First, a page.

A "vacation" is not allowed at a time of inconvenience to the Company.
Any vacation, and every vacation, starts with the first glimmer of thought and planning by the Staff Member.
It might be that that first moment is when some other person (family or otherwise) first suggests a vacation period, and even announces that plans have already been made.
At THAT exact moment, when the Staff Member first thinks of the vacation or hears of one planned or partly planned by another person, if the Staff Member thinks ONLY of his own pleasure and legally binding allowances, then that thought can flow through all sort of conversations with friends and family, planning all sorts of trips and setting initial dates, then finalized dates, even making reservations before any thought of communication with Vibrant Life.
The above would be an indication of "no loyalty" to the Company; no recognition or acknowledgment of any support from Vibrant Life with salary and a place to improve and prosper.
Even a part time staff member, not entitled to paid vacation, may, still, want to take vacation time off "to be with the family." However if that part time staff member is, despite the part time nature of the employment, earning a senior rate of pay and holding a senior management position, for that person to take time off without regard to staff members who may have already planned and announced a paid vacation that conflicts with this suddenly announce part time person's absence, there is something wrong with the loyalty of that part time person. They would very probably NOT feel there was something wrong, and that is the problem for the manager to be in such good communication with all his juniors, even part time staff, that they WOULD think of loyalty to HIM if not to the Company, and plan a "time off vacation" that does not conflict -- in other words, follow this Company Policy "anyway."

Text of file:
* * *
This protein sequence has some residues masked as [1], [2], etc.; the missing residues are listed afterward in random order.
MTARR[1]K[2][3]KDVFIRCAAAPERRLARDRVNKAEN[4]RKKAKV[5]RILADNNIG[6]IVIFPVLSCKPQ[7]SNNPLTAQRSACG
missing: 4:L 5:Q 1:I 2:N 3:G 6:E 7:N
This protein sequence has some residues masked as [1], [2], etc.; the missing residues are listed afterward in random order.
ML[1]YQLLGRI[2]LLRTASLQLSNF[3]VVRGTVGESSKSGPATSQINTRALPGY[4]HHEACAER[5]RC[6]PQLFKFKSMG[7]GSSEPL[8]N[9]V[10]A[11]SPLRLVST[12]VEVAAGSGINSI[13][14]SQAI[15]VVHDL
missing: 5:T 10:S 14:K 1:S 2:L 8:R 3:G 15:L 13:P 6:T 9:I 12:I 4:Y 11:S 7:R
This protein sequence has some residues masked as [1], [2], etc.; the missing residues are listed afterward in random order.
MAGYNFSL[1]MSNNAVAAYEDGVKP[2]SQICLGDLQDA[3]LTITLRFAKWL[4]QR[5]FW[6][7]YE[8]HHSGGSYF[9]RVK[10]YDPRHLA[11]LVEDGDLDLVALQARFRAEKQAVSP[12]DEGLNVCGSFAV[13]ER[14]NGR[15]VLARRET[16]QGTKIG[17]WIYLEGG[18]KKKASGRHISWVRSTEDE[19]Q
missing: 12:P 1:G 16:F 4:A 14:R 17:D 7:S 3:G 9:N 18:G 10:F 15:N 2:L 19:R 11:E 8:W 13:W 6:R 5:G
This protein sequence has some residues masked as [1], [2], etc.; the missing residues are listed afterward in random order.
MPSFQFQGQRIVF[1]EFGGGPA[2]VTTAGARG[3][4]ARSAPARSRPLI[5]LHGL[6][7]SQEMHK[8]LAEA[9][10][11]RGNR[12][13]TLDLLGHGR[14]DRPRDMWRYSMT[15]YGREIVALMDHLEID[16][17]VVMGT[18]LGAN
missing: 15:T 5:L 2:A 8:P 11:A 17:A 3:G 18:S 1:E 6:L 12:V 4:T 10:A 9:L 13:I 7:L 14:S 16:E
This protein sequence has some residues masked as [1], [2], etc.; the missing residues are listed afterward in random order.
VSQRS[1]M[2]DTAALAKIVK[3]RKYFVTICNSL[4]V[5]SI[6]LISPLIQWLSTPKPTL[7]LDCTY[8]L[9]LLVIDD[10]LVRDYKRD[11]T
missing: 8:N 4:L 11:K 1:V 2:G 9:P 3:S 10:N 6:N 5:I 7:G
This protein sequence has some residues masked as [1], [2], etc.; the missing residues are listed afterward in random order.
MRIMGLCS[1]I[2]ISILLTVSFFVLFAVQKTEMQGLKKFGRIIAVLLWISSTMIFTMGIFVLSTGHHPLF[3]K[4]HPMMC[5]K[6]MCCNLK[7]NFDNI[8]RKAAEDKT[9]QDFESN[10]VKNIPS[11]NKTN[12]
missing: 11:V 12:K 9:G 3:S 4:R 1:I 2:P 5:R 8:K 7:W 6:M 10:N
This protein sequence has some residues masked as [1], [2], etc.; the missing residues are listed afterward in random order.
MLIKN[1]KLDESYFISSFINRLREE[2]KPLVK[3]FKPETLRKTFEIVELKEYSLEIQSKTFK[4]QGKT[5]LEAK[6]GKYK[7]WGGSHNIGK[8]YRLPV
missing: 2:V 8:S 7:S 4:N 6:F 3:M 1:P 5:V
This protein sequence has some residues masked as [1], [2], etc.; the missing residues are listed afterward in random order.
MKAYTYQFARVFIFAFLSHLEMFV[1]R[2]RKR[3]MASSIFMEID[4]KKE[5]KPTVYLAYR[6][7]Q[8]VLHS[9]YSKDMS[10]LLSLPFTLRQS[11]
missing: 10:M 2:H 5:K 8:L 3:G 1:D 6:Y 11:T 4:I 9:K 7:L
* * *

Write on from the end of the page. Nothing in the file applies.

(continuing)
The expected thing is that any person "entitled" to vacation time will, or even without the entitlement, is expecting to take time off for vacation, at the first glimmer of that thought, put Vibrant Life and all the Policies referenced in THIS Company Policy, into those thought processes, AND:
In other words, the Golden Rule about Vacations is that the person taking the vacation is the one MOST RESPONSIBLE for finding another Staff Member who can do the work of the vacationing Staff Member, and will do it, and even get his own regular work done.
If there is no possible replacement who has the skill, "work it out" with the manager. Company Policy cannot be written in such tiny detail as to handle everything.
This type of planning for a FUTURE vacation could easily be done a full year in advance for the type of vacation which might be planned by a family, for instance, as a "regular" thing "every second week in August," or some such.
Therefore, to remedy this situation, when an executive is being knocked about by his lines, bad news, disasters, etc., and he feels PTS, he must apply this formula mercilessly:
A. MAKE THE PENALTIES FOR NONCOMPLIANCE AND FALSE REPORTS TOO GRUESOME TO BE FACED AND ENFORCE THEM. (source)
Quotes from L. Ron Hubbard are copyright 1994 © by the L. Ron Hubbard Library. All rights reserved.